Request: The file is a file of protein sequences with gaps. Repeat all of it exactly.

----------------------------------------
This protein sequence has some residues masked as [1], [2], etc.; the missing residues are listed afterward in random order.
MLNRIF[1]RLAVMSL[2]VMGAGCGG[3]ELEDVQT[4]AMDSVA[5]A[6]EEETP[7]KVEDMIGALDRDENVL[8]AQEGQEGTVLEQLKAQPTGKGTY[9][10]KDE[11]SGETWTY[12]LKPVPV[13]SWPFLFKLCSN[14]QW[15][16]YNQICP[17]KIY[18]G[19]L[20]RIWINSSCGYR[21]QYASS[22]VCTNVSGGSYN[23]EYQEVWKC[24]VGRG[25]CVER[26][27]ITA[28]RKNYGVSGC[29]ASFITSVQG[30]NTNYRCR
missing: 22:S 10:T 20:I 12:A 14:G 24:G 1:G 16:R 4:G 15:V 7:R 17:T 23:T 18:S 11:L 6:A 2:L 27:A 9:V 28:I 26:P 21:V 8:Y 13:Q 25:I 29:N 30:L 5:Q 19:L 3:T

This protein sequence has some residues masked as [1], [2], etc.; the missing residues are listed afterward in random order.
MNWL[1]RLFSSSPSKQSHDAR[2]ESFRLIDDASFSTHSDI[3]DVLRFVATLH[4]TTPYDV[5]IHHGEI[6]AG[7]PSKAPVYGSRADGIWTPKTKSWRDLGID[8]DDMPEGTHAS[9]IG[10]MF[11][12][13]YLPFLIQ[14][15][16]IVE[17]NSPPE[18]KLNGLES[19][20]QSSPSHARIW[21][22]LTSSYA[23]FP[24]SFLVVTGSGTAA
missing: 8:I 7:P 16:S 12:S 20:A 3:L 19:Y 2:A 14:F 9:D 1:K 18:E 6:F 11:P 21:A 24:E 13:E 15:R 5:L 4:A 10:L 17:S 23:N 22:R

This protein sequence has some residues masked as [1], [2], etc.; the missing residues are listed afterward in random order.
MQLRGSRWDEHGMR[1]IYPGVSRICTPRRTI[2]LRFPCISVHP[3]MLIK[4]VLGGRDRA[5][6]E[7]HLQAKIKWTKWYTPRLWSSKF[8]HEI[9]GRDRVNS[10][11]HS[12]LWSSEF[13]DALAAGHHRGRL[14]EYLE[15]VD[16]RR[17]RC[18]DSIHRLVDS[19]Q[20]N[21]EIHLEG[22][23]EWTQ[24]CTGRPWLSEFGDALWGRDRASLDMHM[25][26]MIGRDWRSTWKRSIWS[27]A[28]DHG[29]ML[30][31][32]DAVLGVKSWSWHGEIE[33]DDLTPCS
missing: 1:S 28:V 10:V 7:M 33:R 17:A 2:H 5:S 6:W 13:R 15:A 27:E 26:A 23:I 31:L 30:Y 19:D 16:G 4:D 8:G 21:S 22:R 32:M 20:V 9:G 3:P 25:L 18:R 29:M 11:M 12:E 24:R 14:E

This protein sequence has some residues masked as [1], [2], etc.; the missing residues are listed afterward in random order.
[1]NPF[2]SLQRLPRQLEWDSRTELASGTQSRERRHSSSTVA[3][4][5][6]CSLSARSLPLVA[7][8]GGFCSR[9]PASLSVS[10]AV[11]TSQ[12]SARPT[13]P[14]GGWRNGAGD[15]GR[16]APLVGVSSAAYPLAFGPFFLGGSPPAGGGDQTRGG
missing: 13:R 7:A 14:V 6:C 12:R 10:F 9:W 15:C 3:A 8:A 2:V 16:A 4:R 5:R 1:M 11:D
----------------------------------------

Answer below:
This protein sequence has some residues masked as [1], [2], etc.; the missing residues are listed afterward in random order.
MLNRIF[1]RLAVMSL[2]VMGAGCGG[3]ELEDVQT[4]AMDSVA[5]A[6]EEETP[7]KVEDMIGALDRDENVL[8]AQEGQEGTVLEQLKAQPTGKGTY[9][10]KDE[11]SGETWTY[12]LKPVPV[13]SWPFLFKLCSN[14]QW[15][16]YNQICP[17]KIY[18]G[19]L[20]RIWINSSCGYR[21]QYASS[22]VCTNVSGGSYN[23]EYQEVWKC[24]VGRG[25]CVER[26][27]ITA[28]RKNYGVSGC[29]ASFITSVQG[30]NTNYRCR
missing: 22:S 10:T 20:I 12:A 14:G 24:G 1:G 16:R 4:G 15:V 7:R 17:T 23:T 18:S 11:L 6:A 2:L 27:A 9:V 28:I 26:P 21:V 8:Y 13:Q 25:I 29:N 30:L 5:Q 19:L 3:T

This protein sequence has some residues masked as [1], [2], etc.; the missing residues are listed afterward in random order.
MNWL[1]RLFSSSPSKQSHDAR[2]ESFRLIDDASFSTHSDI[3]DVLRFVATLH[4]TTPYDV[5]IHHGEI[6]AG[7]PSKAPVYGSRADGIWTPKTKSWRDLGID[8]DDMPEGTHAS[9]IG[10]MF[11][12][13]YLPFLIQ[14][15][16]IVE[17]NSPPE[18]KLNGLES[19][20]QSSPSHARIW[21][22]LTSSYA[23]FP[24]SFLVVTGSGTAA
missing: 8:I 7:P 16:S 12:S 20:A 3:L 19:Y 2:A 14:F 9:D 1:K 18:E 6:F 11:P 21:A 24:E 13:E 15:R 5:L 4:A 10:L 17:S 23:N 22:R

This protein sequence has some residues masked as [1], [2], etc.; the missing residues are listed afterward in random order.
MQLRGSRWDEHGMR[1]IYPGVSRICTPRRTI[2]LRFPCISVHP[3]MLIK[4]VLGGRDRA[5][6]E[7]HLQAKIKWTKWYTPRLWSSKF[8]HEI[9]GRDRVNS[10][11]HS[12]LWSSEF[13]DALAAGHHRGRL[14]EYLE[15]VD[16]RR[17]RC[18]DSIHRLVDS[19]Q[20]N[21]EIHLEG[22][23]EWTQ[24]CTGRPWLSEFGDALWGRDRASLDMHM[25][26]MIGRDWRSTWKRSIWS[27]A[28]DHG[29]ML[30][31][32]DAVLGVKSWSWHGEIE[33]DDLTPCS
missing: 1:S 28:V 10:V 7:M 33:R 17:A 2:H 5:S 6:W 13:R 15:A 27:E 26:A 23:I 31:L 30:Y 19:D 16:G 4:D 8:G 21:S 22:R 32:M 20:V 9:G 3:P 25:L 18:R 29:M 11:M 12:E 24:R 14:E

This protein sequence has some residues masked as [1], [2], etc.; the missing residues are listed afterward in random order.
[1]NPF[2]SLQRLPRQLEWDSRTELASGTQSRERRHSSSTVA[3][4][5][6]CSLSARSLPLVA[7][8]GGFCSR[9]PASLSVS[10]AV[11]TSQ[12]SARPT[13]P[14]GGWRNGAGD[15]GR[16]APLVGVSSAAYPLAFGPFFLGGSPPAGGGDQTRGG
missing: 13:R 7:A 14:V 6:C 12:R 10:F 9:W 15:C 3:A 8:A 2:V 16:A 4:R 5:R 1:M 11:D